for gas phase (without phase equilibria) generally I prefer the Huntington method which is a iterative method, you may find the details in the paper Evaluation of Polytropic calculation methods for turbomachinery performace (I did a copy and paste from Prode Properties operating manual), the other "classic" method is the ASME PTC10 (Schultz) procedure, results are quite close also if I consider Huntington (and Prode method) more accurate.

When a client requires a   formulation as that in GPSA manual I create a Excel page (Prode works directly in Excel) and (for GPSA formulation) I use the properties calculated at average values (p,t).

as you noted, the limits of these methods are that for real fluids properties as cp, cv density etc. are not constant, ASME PTC 10 introduces specific corrections while in Prode method values are recalculated at each step.

This equation is also used for predefining expander outlet temperature, but it assumes no liquid formation.

 

T2 = T1+T1* [(P2 / P1)(k-1)/k - 1] * ηisen

 


 

Hello Ankur,

Thanks a lot for your interesting article.

I am a process design engineer working on refining projects and I often specify compressors for various units.

 I do not have the 13th edition of the GPSA, but only the 12th.

In the 12th edition, the delta temperature of reciprocating compressors is calculated with the adiabatic method where DT=T1*[r^((k-1)/k)-1]

For centrifugal compressor, the delta temperature can be calculated with 2 methods:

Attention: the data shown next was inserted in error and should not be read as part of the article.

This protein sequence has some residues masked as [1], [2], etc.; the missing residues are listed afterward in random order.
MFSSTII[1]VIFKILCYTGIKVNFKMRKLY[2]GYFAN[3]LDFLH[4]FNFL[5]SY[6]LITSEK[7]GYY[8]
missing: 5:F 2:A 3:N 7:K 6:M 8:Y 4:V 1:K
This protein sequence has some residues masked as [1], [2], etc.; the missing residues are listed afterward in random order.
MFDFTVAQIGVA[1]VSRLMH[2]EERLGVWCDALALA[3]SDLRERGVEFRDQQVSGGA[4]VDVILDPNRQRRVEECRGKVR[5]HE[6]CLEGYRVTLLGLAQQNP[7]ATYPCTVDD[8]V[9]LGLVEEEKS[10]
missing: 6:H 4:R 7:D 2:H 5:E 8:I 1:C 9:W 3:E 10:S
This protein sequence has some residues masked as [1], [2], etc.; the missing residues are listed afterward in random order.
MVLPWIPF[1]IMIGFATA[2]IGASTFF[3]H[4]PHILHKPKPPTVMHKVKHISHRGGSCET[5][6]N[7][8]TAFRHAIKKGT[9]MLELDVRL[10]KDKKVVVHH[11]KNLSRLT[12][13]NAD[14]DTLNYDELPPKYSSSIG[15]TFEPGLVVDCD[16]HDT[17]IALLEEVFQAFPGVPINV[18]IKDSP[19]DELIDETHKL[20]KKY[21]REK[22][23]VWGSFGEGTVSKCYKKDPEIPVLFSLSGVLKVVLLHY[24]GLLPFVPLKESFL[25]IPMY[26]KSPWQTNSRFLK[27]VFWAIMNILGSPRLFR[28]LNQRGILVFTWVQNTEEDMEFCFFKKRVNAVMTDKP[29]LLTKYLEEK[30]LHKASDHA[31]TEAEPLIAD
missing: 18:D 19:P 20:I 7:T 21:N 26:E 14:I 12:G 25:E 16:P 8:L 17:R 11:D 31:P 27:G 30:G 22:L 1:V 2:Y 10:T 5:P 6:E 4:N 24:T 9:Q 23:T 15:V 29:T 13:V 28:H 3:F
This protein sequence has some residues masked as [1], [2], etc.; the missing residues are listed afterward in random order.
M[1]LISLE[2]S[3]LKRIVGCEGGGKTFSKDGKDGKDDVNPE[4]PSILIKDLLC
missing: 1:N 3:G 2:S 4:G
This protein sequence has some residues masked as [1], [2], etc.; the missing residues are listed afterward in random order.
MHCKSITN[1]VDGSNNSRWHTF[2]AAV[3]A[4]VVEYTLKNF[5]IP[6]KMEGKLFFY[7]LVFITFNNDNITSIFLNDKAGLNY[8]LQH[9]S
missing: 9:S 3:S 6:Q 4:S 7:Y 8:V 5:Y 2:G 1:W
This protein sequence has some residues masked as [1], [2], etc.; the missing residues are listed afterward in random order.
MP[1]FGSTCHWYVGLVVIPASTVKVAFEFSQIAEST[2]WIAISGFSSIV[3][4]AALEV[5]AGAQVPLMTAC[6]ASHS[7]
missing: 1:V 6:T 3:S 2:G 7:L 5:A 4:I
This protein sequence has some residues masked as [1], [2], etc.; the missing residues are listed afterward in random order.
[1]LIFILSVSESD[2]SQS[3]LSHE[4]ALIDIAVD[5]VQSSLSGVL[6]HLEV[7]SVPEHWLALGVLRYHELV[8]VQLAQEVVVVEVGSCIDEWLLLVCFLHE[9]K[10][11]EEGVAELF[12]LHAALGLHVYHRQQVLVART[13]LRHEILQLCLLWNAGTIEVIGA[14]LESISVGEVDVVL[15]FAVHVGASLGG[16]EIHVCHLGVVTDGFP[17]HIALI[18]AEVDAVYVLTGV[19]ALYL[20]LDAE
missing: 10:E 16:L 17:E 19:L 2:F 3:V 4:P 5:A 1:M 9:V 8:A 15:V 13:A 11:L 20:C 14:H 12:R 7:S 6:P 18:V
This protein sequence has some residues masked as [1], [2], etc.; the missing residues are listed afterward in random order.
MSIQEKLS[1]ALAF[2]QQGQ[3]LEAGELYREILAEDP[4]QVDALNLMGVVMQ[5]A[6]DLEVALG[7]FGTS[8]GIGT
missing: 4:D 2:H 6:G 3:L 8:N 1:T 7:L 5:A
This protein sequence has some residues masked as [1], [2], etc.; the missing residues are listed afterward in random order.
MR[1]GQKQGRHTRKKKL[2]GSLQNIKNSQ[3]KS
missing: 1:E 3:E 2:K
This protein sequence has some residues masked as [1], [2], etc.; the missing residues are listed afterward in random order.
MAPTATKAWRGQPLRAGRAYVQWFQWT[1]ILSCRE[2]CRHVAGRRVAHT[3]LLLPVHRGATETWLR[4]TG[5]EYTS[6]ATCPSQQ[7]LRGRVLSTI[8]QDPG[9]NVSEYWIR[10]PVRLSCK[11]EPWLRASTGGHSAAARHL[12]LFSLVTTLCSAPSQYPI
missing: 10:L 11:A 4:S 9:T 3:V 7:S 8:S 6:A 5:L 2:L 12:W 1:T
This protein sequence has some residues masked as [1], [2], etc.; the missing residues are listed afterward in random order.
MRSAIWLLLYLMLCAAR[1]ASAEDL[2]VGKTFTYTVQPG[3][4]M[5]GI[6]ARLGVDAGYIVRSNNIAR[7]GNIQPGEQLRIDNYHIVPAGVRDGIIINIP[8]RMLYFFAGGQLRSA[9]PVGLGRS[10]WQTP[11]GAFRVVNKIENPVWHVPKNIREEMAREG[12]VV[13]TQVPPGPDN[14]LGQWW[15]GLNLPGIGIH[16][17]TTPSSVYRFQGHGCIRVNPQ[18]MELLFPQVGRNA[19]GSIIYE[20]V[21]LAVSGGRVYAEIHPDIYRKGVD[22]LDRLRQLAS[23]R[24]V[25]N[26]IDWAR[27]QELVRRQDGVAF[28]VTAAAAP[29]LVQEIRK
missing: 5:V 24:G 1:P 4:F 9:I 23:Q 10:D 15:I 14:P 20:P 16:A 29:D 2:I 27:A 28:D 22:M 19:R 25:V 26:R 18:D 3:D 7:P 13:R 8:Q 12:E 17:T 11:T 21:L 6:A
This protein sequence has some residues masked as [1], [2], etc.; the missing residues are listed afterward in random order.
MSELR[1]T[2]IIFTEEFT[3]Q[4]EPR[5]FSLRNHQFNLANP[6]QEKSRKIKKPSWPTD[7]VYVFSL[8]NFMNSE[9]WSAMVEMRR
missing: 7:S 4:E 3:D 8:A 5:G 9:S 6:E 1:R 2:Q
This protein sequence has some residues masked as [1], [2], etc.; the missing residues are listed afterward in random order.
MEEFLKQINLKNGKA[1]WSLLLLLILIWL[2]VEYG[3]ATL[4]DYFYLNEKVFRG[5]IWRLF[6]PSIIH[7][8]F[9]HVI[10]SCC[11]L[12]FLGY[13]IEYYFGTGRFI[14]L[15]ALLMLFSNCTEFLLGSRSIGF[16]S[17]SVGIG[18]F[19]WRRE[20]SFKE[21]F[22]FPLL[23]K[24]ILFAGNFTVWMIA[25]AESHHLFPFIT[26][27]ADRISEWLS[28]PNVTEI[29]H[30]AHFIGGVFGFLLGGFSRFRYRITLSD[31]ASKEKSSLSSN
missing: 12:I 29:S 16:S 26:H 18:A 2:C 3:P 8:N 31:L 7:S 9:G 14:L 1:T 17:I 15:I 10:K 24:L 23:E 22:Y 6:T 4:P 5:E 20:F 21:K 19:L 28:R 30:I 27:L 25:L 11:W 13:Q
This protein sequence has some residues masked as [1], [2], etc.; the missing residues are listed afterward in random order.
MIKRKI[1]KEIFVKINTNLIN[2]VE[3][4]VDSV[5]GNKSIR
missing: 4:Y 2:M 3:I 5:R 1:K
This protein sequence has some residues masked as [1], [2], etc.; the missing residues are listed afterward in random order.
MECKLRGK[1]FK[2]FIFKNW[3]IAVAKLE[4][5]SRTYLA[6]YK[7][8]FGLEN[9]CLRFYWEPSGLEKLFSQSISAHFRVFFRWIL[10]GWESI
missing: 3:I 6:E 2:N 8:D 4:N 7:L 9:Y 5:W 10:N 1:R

• Isentropic method where DT ideal= T1*[r^((k-1)/k)-1] and DT actual= DT ideal / ηis
  • Polytropic method where DT poly= T1*[r^((n-1)/n)-1]

In the 13th edition, the formalism of the delta temperature calculations for the adiabatic and polytropic method seems to be inspired of the isentropic method of the 12th edition with a DT ideal and a DT actual.

The power consumed by the compressor can be calculated by: Power = W*H/η where W is the mass flow rate, η the efficiency and H the head which is directly proportional to DT.

In the 13th edition, has this formula changed to Power = W*H, without mentioning the efficiency that is already included in the head term (H)?

If not, the thing I would like to point out is that as the power consumed in a compressor is proportional to the delta temperature, the power calculated in the 13th edition will then be higher than in the 12th edition: Power 13th = Power 12th / η. Is it correct?

For a centrifugal compressor for example, the polytropic efficiency is often close to 76%. It means that the calculated power of the compressor will be (1/0.76=1.32) 32% higher when calculated with the 13th edition compared to the 12th. It seems to be a very huge difference for the same compressor! In my opinion, this will lead to an unnecessary very large oversizing of the driver for the service required.

Could you please give your opinion about this Ankur please?

Thanks

Flyou,

 

I had only extracted bits of information in my blog entry.
 
Here is what exactly the 13th Edition of GPSA has to say about discharge temperature for centrifugal compressors:
 
Isentropic Process:
 
The approximate theoretical discharge temperature can be
calculated from: